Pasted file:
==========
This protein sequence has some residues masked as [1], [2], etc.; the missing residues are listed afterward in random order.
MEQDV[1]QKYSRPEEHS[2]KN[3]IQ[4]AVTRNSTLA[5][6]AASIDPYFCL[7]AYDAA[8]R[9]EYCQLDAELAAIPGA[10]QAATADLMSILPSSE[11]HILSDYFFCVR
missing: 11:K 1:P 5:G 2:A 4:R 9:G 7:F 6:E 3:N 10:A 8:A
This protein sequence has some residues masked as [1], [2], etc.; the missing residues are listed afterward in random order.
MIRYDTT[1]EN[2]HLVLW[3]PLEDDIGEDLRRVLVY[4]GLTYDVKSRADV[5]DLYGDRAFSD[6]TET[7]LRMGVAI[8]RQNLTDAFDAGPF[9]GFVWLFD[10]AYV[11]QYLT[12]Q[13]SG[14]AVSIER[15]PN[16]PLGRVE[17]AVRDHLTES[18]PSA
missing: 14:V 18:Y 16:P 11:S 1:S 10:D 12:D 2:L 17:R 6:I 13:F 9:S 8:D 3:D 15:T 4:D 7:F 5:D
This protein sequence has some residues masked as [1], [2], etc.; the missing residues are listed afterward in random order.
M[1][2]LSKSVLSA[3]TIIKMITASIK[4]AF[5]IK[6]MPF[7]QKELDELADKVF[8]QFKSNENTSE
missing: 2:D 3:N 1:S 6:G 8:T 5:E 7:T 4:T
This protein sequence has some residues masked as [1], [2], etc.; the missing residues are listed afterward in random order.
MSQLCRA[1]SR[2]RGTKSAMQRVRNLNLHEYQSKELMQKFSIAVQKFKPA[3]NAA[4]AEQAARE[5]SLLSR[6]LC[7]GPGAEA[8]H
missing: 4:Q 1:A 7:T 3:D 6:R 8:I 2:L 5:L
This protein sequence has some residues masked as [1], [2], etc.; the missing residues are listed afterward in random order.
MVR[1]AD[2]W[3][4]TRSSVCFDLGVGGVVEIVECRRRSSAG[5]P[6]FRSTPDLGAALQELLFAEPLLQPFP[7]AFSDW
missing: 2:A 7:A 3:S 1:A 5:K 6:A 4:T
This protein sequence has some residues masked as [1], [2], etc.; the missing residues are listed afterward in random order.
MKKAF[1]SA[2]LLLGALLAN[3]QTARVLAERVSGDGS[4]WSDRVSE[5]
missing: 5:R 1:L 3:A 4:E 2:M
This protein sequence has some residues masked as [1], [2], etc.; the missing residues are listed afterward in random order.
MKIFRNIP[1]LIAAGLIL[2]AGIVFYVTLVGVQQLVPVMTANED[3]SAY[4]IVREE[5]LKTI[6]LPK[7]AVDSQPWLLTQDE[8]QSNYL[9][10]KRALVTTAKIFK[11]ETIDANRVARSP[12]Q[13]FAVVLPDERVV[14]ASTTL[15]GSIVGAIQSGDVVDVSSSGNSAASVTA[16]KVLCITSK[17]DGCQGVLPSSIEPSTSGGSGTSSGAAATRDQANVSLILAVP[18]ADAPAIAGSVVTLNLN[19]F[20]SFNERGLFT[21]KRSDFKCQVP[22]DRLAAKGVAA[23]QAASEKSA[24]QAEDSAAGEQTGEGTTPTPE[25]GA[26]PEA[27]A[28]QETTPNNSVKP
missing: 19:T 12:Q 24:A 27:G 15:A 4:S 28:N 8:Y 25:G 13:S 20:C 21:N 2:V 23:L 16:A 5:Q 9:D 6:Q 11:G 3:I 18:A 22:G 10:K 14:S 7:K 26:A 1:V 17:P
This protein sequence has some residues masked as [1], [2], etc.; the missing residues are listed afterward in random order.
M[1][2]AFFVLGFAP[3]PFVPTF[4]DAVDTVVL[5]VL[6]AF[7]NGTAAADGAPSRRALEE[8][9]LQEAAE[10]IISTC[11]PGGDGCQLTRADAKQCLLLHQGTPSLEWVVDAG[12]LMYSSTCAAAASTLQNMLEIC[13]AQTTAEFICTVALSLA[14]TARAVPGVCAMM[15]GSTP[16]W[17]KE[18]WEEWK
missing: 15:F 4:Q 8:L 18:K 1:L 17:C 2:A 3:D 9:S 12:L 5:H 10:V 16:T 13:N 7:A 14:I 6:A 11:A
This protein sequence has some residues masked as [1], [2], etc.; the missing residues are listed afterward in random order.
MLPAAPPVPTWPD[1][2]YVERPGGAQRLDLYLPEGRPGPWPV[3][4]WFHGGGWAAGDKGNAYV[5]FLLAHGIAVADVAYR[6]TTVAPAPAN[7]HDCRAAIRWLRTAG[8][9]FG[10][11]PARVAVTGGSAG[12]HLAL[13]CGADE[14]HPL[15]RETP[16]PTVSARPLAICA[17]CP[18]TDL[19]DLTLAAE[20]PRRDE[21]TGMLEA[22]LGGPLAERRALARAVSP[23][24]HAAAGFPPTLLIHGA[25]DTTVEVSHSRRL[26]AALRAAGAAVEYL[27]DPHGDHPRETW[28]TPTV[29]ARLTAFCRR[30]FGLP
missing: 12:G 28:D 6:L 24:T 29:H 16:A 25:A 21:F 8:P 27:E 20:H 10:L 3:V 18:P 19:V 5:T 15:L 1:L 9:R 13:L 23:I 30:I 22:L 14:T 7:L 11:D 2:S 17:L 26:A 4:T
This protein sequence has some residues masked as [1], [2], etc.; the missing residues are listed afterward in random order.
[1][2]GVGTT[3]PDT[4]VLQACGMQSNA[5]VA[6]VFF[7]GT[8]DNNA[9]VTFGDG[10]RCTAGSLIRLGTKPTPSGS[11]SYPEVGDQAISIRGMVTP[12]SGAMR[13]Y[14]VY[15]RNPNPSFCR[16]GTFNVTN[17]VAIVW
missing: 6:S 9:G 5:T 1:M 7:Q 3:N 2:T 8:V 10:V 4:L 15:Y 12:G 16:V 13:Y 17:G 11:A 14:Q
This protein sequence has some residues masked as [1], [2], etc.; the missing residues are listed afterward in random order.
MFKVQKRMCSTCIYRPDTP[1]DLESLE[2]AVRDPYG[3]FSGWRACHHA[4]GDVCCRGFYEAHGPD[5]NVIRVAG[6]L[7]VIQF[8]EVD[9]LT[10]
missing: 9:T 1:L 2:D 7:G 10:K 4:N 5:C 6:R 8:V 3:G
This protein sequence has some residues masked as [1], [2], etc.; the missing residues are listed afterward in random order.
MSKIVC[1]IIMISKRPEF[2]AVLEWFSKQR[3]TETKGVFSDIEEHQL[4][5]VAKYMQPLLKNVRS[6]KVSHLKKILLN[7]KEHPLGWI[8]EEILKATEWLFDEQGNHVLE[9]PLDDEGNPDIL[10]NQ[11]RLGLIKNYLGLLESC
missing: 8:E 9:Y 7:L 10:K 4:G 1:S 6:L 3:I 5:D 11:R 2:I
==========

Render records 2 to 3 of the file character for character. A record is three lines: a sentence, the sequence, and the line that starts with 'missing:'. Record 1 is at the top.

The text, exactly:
This protein sequence has some residues masked as [1], [2], etc.; the missing residues are listed afterward in random order.
MIRYDTT[1]EN[2]HLVLW[3]PLEDDIGEDLRRVLVY[4]GLTYDVKSRADV[5]DLYGDRAFSD[6]TET[7]LRMGVAI[8]RQNLTDAFDAGPF[9]GFVWLFD[10]AYV[11]QYLT[12]Q[13]SG[14]AVSIER[15]PN[16]PLGRVE[17]AVRDHLTES[18]PSA
missing: 14:V 18:Y 16:P 11:S 1:S 10:D 12:D 2:L 17:R 6:I 13:F 9:S 8:D 3:D 15:T 4:D 7:F 5:D
This protein sequence has some residues masked as [1], [2], etc.; the missing residues are listed afterward in random order.
M[1][2]LSKSVLSA[3]TIIKMITASIK[4]AF[5]IK[6]MPF[7]QKELDELADKVF[8]QFKSNENTSE
missing: 2:D 3:N 1:S 6:G 8:T 5:E 7:T 4:T